The culture opposes male leadership
Foster’s warning is intended to help men to make better decisions, so that their relationships will produce results for God. But his critics aren’t interested in what men are trying to achieve for God. They are only concerned that women get what they want, regardles of their past actions. In their opinion, men exists solely to serve the needs of women. Women don’t have to be good enough for marriage, men just have to give them what they want regardless of the woman’s suitability for wife and mother roles. The role of men in any relationship is not to lead and achieve goals for God. Their role is to let women rule over them, disposing of their earnings as they see fit, for the benefit of the woman.
When women are young and pretty, they are entitled to hot bad boys to entertain them. When they are older, have tons of sexual experience, and children from different fathers, they are entitled to a husband to financially support them. But a husband with no power to lead the home, since their past choices of man showed they have no interest in following a man who has good character. And the churches, pastors, courts, schools, hospitals, etc. are all there to enforce this view of men as clowns / slaves.
This is what women are told about the role of men in every area of society. This society, including the Christian parents, Christian pastors, Christian culture, etc. do not produce women who prefer early marriage to men who are good at moral leadership and spiritual leadership. Therefore, men who are chaste, sober, have good educations, good private sector jobs, good savings, etc. need to be extremely careful. Look at the responses to Foster’s tweet, and think: do these people care about providing you with a good wife? Or is their concern all about how to insult you and shame you, until you are submissive to her needs?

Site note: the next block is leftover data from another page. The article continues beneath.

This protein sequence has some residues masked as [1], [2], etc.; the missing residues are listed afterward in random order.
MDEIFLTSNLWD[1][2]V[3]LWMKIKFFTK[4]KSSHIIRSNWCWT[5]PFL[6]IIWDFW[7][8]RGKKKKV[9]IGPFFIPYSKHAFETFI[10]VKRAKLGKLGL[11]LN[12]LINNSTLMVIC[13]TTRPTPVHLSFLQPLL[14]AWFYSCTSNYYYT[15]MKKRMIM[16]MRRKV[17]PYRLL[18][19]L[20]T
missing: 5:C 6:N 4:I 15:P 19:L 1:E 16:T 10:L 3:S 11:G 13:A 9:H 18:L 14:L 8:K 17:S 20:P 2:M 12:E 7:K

Your marriage is your enterprise for serving God
My advice to men right now is to read over every single critical tweet in that thread that Foster started. Imagine that you are trying to get these women to do something in a marriage that is part of your plan to make the marriage serve God. You’re trying to get her to watch a William Lane Craig debate. You’re trying to get her to stop spending money on 50 Shades of Grey and Harry Potter. You’re trying to get her to stop smoking and drinking. You’re trying to get her to talk about the sermon instead of essential oils. You’re trying to get her to read a Thomas Sowell book. You’re trying to get her to not put the kids in day care or public schools.
You need to assume that her response to male leadership like this will be the exact same as the responses that Foster is getting to his tweet. And then after you have assumed it, then you need to keep your hands off that woman. Keep your distance, and ask her questions to find out what her real views are, and whether she is interested in growing into the kind of person who is safe for you to marry. Don’t forget that chastity and sobriety are important during the evaluation process, so that you aren’t influenced away from your leadership role. Don’t listen to her words, look at her actions.